Papal visit or Holy style icon?
I was down covering the Rose of Tralee this week.
Between all the cups of tea, purple Snack bars, hours of dress rehearsals in the Dome, and watching an RTÉ cameraman getting hoofed in the face by a Rose, talk inevitably turned to the Pope's upcoming 2018 visit.
The countdown is now on and there are already 1,000 volunteers signed up at the National Novena in Knock.
The full details of his trip are yet to be revealed but there's a chance he could delay the All-Ireland final and he will definitely deliver a Mass in Dublin on the Sunday.
"I think I'll pop along and say hello," I told the other Rose reporters. "Give him a wave, that sort of thing."
"Why do you care?" one of them asked. "You're not even Catholic."
That's true, but I wouldn't be going to see him for spiritual reasons, I just want to have a gawk at the big Pope-y head on him.
For my entire life I feel like I have been listening to people bang on about Pope John Paul II's 1979 visit to Ireland.
The newsreels and audio clips have all mashed together in my head and play in a distorted montage loop whenever the visit is mentioned.
There's Pope John Paul II arriving in a helicopter to Mass in the Phoenix Park while a million people crowded on to the grass with sandwiches and flasks of Barry's.
It looked like a very sanitised and saintly version of Electric Picnic.
Sadly, the Rebel County was snubbed; the Irish Press ran an article at the time titled 'Cork Feels Left Out Of Papal Joy'.
But everyone else seemed to have a great time; vendors sold special Pope bunting and Dana was inspired to release a song about his visit 'Totus Tuus'.
And then there was the Popemobile, fitted with a special Pope chair. It's now on display in the National Wax Museum, and available for hire for stag and hen-dos, if you're so inclined.
The 2018 visit is like the long-awaited second album - it can't possibly live up to the first but you're still curious to see how it turns out.
It's also going to be a national talking point - and who wants to be left out of the conversation?
But the real reason I am going to see him is because I cannot wait to see what Francis is wearing.
It's a well-known truth that popes are exceptional dressers.
Popes Benedict XVI, Pope Pius XI, and John Paul II were all big fans of the saturno - a sort of fancy fedora with a wide brim worn during the summer months.
It usually has some nifty gold stitching on the brim to add some oomph but it is no where near as eye catching as the galero - a lipstick red papal hat complete with dangly tassels and sequins. Pope Benedict XVI was obsessed with footwear, he was rumoured to wear Prada shoes inside the Vatican, and his appreciation for vintage red papal loafers resulted in Esquire magazine naming him 'Accessorizer of the Year' in 2007.
Then there are all the papal rings and tiaras; so ostentatious even Mariah Carey - a woman who literally baths in diamonds - would say 'too much'.
But Pope Francis is not like that, he's a minimalist.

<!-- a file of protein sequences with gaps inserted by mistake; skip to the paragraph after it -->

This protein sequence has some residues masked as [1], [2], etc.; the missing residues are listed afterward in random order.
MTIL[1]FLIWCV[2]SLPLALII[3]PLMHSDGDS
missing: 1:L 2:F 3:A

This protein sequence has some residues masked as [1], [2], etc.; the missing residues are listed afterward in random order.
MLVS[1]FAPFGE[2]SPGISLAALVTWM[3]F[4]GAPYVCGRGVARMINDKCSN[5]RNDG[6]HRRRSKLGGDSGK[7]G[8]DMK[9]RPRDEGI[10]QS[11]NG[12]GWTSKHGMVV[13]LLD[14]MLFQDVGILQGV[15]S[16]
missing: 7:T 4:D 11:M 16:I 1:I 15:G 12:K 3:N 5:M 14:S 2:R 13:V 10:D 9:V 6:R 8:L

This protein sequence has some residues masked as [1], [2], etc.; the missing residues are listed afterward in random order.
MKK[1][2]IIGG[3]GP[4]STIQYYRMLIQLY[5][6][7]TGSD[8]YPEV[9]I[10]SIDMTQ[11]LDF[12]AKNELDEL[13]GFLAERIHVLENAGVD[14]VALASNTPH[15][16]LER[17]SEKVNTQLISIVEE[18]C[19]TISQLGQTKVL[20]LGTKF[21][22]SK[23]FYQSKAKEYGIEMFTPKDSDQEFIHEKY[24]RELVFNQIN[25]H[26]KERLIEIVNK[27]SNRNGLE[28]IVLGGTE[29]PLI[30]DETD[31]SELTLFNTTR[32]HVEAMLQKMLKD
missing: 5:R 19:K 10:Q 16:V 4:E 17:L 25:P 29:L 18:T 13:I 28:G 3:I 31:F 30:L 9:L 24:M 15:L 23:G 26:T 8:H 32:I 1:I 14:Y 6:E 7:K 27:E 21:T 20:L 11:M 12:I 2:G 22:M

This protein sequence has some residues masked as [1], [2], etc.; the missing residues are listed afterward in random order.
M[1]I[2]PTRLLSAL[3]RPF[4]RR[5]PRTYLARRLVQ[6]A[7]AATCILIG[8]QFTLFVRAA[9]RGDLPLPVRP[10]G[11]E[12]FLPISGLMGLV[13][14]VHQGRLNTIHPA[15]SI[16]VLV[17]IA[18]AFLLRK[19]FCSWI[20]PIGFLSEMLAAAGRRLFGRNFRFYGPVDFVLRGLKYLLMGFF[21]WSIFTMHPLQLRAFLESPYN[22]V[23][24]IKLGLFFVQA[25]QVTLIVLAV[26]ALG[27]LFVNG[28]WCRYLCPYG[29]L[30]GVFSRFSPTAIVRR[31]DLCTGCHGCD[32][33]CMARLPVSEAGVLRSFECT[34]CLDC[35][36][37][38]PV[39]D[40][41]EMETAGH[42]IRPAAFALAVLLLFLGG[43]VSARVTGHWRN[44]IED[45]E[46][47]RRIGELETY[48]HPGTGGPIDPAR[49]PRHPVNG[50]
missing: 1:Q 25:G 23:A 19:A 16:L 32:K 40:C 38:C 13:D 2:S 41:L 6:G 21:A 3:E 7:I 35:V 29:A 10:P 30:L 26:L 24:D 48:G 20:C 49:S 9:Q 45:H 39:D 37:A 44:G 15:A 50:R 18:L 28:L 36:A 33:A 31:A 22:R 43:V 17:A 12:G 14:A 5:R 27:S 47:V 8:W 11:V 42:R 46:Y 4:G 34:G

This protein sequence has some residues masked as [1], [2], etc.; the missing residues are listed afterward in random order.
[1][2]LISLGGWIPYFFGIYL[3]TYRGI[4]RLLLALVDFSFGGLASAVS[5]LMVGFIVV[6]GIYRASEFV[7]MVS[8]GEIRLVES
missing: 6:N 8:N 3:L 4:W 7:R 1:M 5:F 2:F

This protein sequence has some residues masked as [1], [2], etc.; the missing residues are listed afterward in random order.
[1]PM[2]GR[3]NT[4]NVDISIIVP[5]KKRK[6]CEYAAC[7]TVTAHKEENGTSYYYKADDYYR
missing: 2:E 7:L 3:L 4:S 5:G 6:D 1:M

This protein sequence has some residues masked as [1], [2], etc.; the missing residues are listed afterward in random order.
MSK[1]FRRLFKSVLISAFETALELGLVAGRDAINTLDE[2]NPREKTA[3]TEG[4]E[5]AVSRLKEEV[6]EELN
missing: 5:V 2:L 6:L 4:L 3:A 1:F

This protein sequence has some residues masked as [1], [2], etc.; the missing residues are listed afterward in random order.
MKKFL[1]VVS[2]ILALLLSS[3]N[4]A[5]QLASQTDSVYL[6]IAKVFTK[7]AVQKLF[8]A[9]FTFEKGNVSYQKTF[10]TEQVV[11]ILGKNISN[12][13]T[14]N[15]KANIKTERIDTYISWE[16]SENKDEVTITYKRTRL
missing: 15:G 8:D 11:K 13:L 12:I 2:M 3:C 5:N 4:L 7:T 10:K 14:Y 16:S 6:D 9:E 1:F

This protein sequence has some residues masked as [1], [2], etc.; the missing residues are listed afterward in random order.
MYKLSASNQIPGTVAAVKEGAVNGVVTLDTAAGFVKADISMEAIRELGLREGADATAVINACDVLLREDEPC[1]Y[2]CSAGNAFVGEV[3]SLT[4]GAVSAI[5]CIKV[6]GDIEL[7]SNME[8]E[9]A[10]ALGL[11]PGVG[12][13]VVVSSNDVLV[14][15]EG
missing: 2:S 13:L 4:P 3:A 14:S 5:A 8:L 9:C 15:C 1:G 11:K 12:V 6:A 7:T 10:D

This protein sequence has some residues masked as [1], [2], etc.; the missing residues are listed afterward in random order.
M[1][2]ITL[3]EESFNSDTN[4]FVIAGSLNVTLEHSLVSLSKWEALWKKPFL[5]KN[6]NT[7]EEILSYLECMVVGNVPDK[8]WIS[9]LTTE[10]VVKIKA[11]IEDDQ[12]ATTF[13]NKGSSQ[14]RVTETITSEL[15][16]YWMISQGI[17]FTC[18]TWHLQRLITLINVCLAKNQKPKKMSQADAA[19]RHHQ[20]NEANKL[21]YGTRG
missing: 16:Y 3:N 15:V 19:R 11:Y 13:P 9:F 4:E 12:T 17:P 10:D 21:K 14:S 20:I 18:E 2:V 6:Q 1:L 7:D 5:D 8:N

He has a much more subtle and subdued papal style; nowhere near as showy as his predecessors.
I admire his aesthetic - he wears that pristine white cape very well, but I do hope that when he lands on our shores he will throw sartorial caution to the wind. I am praying with all my might that when he steps off that plane, he'll have a tasselled, ruby red galero on his head.
Brendan gives Miriam's political ambition a kick up the Áras
Turns out Prime Time's Miriam O'Callaghan is not the only RTÉ host with their eye on the Áras.
Fashion designer Brendan Courtney thinks he could also be in with a shot at the Presidency.
Following on from the success of his documentary We Need To Talk About Dad, the TV presenter will front a new show about the housing crisis called Crowded House.
Asked if would consider a career in politics, he replied; "Not yet. But I will fight Miriam for the Áras."
That's a tussle I'd like to see.
RTÉ launched its autumn season this week in Studio 4, with Dancing with the Stars host Nicky Byrne on MC duties.
There were shiny lights and mini croissants and everyone was smiling happily and talking about 'ambitious programmes' and 'legacy pieces'.
Channel Controller Adrian Lynch spoke about his favourite shows including WeatherWatch - a live broadcast across three nights all about, you guessed it, the weather. "So instead of looking out your window, you can look at the TV," one jaded hack mumbled. "Groundbreaking."
With Dobbo leaving the Six One, everyone wanted to know if Claire Byrne will be taking his place.
"I think everyone's name has been in the mix for the Six One at this stage but I've heard nothing about it," she said.
Comedian Alison Spittle talked about her show Nowhere Fast. "Doing a show is a lot like laser hair removal," she said.
"Something I never saw myself doing, a thing for people more glamorous and organised than myself, and I've no idea how it's done. But now it's happening."
There was a moment of slight embarrassment when sport host Evanne Ní Chuilinn told journalists about Des Cahill's new sports show.
"Is it called Ireland's Biggest? Or is it Ireland's Best Sports Moments, Des?" she asked.
"Well, you should really know that," he replied. "Given that you're the co-presenter. It's Ireland's Greatest, Evanne."
Toddlers on TV
Live TV and toddlers make for TV gold. Just ask ITV News anchor Alastair Stewart.
Ace of Base
Playing at the Throwback stage at Electric Picnic. I saw the sign...
Waning in popularity.
Very on trend, but veery hard to pull off.